And I do NOT want those people having the ability to decide whether or not people like me continue to exist in the future.  You may ask, "but you wouldn't want people like that to be parents of autistic children, so maybe it's better if they had the "normal" children they want so much."  And there's something to that.  But you know what, if there's a good-sized community of disabled people who are allowed a voice and legal protection, we can advocate for ourselves and work to shape the conversation such that there is a place for us in it.  We can work to shape the legal system such that abusive "therapies" such as ABA are not allowed.  We can build communities for ourselves.  The fewer of us there are, and the more you normalize eliminating anything that's different, the harder that is.

There are some things that are only ever harmful, and if we can eliminate them we should.  But the horrifying thing for people like me, the thing that the VAST majority of society thinks would be just great, is that a lot of things that are different but not harmful would be included in that elimination by well-meaning people.  There is no room in most peoples' vision of the ideal society for people like me.  And unless you put some very hard limits on what can and cannot be eliminated or changed, social pressure will work to eliminate people like me once genetic alterations become feasible.  And the fewer disabled/differently abled people there are, the harder it is for us to have our voices heard.  Even shouting at the top of our lungs, we get ignored today.  Eliminate most of us, and you make it worse.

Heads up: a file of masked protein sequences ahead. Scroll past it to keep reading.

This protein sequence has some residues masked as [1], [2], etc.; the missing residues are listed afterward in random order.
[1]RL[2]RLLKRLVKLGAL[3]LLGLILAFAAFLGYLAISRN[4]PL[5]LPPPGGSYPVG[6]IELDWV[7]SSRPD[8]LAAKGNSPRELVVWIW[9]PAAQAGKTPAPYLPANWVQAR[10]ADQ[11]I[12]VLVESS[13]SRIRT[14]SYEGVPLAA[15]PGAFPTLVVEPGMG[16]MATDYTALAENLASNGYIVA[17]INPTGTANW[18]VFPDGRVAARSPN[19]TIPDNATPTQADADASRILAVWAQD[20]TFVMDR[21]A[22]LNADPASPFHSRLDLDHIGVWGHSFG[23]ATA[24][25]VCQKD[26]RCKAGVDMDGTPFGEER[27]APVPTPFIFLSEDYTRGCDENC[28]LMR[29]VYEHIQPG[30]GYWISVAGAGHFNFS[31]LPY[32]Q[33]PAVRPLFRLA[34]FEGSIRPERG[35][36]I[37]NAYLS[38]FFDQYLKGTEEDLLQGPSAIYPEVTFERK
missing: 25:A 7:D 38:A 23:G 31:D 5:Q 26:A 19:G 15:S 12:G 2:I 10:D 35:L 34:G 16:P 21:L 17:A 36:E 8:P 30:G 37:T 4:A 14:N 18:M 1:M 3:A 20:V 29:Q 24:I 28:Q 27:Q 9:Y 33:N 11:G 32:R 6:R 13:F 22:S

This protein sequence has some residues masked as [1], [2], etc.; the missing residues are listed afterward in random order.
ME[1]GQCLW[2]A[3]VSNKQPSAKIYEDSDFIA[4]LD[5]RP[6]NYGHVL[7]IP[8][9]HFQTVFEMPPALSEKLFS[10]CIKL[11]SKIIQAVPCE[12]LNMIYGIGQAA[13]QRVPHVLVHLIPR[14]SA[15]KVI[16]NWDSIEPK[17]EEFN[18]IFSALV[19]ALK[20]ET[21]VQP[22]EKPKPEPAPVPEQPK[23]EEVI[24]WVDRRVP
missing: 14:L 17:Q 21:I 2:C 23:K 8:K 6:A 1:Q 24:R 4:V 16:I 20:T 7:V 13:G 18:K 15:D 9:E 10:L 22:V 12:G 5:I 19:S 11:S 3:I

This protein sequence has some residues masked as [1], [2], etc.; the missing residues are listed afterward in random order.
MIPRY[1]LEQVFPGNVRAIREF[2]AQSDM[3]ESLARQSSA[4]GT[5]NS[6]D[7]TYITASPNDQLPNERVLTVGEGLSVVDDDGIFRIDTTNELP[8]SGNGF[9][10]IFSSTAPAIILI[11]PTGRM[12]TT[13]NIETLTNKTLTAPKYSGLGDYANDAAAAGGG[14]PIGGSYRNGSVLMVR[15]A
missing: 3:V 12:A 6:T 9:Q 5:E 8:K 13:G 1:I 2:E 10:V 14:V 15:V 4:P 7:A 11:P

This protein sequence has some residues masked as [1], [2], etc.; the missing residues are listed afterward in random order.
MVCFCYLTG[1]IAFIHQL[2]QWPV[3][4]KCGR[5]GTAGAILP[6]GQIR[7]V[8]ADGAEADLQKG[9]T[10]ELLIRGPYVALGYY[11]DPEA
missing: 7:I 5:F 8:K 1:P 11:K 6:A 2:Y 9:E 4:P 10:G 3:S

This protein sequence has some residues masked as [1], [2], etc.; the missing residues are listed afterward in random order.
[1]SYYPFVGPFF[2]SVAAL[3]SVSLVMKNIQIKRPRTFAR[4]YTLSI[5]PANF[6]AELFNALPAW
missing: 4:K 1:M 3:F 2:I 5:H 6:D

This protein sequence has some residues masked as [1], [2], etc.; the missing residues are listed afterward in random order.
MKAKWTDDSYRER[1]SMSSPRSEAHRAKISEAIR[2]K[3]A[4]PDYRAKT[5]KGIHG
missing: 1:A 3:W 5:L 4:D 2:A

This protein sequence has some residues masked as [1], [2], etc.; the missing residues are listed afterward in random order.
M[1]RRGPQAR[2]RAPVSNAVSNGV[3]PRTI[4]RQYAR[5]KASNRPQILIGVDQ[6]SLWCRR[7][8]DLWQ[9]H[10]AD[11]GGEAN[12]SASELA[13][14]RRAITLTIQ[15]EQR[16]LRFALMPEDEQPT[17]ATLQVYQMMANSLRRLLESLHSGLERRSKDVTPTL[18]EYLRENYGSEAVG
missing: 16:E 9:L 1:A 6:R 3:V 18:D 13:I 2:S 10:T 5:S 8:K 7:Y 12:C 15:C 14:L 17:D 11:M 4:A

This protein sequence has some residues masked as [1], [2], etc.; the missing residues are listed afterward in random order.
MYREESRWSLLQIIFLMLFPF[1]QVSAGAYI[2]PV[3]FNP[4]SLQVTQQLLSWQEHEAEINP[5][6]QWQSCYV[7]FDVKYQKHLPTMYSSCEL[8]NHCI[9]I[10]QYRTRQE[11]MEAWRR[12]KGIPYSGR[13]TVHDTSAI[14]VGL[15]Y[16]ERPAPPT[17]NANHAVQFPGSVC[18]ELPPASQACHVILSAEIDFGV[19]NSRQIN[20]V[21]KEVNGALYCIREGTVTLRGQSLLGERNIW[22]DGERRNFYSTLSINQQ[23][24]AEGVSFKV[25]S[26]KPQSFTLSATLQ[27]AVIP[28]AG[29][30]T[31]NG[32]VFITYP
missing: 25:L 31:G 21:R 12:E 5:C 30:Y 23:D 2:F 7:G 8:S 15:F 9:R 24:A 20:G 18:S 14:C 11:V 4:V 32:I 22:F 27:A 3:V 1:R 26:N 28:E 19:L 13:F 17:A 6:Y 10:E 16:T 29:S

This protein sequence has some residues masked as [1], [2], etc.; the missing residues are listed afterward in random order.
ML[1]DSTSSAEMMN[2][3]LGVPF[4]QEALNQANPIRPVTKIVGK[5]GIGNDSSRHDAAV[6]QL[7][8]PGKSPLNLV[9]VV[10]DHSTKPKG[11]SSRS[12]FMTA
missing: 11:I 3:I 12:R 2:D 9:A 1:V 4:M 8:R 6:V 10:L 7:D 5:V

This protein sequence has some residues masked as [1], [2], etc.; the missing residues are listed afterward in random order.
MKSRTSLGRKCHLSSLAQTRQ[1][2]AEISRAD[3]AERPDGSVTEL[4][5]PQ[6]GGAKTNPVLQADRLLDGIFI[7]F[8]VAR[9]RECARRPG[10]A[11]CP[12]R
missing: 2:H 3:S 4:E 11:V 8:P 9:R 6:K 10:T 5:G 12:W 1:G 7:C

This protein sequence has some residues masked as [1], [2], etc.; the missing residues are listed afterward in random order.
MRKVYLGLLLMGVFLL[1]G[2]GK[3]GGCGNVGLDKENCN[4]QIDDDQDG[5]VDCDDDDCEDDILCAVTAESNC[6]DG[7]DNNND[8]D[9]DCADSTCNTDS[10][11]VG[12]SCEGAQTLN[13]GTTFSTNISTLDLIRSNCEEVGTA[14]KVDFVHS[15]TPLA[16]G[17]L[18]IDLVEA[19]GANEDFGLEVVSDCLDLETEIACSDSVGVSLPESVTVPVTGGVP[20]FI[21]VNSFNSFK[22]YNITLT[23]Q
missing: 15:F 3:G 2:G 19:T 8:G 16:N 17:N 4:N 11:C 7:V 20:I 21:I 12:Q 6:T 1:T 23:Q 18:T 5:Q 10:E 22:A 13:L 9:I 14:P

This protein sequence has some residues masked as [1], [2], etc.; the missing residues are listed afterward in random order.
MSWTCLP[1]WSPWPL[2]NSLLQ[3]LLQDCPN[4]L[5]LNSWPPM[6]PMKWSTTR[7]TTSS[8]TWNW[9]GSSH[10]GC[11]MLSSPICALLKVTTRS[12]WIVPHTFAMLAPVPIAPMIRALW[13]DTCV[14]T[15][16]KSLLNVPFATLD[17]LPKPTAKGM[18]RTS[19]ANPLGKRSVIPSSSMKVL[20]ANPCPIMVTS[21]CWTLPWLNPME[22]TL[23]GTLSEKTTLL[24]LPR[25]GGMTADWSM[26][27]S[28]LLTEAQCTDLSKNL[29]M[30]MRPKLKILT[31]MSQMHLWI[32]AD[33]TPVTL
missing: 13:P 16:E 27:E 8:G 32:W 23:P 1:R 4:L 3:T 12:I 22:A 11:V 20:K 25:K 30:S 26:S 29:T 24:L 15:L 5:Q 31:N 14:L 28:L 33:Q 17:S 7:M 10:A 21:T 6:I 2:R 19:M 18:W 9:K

As for the responses: sometimes when there's a long post there'll be one section 
that really jumps out at me, so I respond to that part. Generally if I agree 
with the rest of it, or have no strong feelings either way, there's no need to 
go through all of the rest of it, so like most posters I just concentrate on the 
part that concerns or interests me the most. It's not meant as an insult or criticism. 

Beatrice Otter

Most people on the list, WHEN they snip (and we don't always snip when we should!) usually leave in what they're specifically replying to and enough of the surrounding message for at least some context.  In this case, the issue was that they deleted all but one line of my post, and then responded to it as if if was the only thing in the post, ignoring the bit of the post they had deleted where I addressed the issue they were commenting about.  That was annoying.  I approve of snipping!  I just don't approve of removing all context so it sounds like someone is saying something completely different than what they actually said.